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More proteins are fermented, resulting in the release of harmful metabolites such as p-cresol, which causes constipation. Slow-growing microorganisms or those with alternate energy sources benefit from this. Dysbiosis has also been associated to folic acid deficiency and hyperhomocysteinemia, both of which may contribute to polyneuropathy.

Oral and gut dysbiosis eventually limit the efficacy of levodopa, the most effective medicine for Parkinson’s disease control. The gut bacterial dopa decarboxylase converts the levodopa taken in the jejunum into dopamine within the gut lumen. Dopamine decreases gastrointestinal motility and may promote harmful bacterial colonization.

Many therapies have been proposed to return the gut microbiota to health. Dietary treatments, probiotics, intestinal purification, and fecal microbiota transplantation are among them.

The composition of the microbiota could aid in the diagnosis of Parkinson’s disease, yet its performance is lacking. Inducing changes in the gut microbiota through dietary techniques such as the Mediterranean diet (MD) or FMT, for example, could be a therapeutic target. This could be due to the beneficial bacteria’s impact on the gut epithelial barrier, reduced inflammation, increased insulin sensitivity, and decreased prostaglandin synthesis.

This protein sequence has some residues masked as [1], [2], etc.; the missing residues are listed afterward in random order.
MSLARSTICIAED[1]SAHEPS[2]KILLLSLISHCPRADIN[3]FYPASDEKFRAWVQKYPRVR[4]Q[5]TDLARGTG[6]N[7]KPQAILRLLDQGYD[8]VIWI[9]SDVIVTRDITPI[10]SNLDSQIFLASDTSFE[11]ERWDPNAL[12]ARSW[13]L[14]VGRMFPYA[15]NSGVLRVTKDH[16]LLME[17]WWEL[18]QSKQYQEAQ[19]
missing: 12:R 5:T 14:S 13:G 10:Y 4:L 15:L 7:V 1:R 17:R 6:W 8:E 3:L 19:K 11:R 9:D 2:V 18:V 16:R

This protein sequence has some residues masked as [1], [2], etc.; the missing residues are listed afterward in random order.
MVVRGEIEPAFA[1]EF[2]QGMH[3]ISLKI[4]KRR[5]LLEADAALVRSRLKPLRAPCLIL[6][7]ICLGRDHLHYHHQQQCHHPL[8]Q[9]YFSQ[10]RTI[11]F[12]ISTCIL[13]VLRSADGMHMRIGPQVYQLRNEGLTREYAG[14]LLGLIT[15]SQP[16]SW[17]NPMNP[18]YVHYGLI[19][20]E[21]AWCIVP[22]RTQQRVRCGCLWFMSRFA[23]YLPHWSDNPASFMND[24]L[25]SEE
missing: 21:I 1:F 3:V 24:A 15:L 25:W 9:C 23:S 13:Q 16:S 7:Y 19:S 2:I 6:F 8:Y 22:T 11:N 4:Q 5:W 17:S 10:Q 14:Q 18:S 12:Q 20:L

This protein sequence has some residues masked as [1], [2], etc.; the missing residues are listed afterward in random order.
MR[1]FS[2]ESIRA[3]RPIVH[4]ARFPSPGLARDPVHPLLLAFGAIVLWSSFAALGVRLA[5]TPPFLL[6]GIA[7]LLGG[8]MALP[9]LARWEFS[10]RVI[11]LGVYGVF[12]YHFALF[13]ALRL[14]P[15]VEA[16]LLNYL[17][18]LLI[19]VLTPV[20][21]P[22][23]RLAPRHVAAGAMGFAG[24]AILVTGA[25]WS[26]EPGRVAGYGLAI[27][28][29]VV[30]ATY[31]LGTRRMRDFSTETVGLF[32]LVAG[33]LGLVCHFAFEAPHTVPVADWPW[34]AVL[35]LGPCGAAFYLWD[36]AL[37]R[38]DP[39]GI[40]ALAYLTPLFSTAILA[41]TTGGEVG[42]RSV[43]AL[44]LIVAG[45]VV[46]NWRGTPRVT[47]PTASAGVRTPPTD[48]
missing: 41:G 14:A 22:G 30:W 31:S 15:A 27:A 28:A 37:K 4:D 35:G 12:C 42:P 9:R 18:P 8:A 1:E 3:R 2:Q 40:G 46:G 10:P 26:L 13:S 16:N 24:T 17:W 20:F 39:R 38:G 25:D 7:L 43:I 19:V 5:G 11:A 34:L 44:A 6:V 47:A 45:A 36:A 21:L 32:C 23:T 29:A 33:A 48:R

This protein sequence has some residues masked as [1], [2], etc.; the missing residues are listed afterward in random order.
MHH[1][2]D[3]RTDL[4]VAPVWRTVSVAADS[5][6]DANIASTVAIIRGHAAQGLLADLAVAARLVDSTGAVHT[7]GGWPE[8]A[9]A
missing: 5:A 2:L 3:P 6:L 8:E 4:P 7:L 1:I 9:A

The ketogenic diet and adjustments to the MD aimed at decreasing hypertension and neurodegeneration may also help to postpone the onset of Parkinson’s disease. Intestinal decontamination therapy is an intriguing technique that involves enema followed by oral rifaximin and polyethylene glycol for seven and ten days, respectively, and has shown promising effects in preliminary tests.

The ketogenic diet and adjustments to the MD aimed at decreasing hypertension and neurodegeneration may also help to postpone the onset of Parkinson’s disease. Intestinal decontamination therapy is an intriguing technique that involves enema followed by oral rifaximin and polyethylene glycol for seven and ten days, respectively, and has shown promising effects in preliminary tests.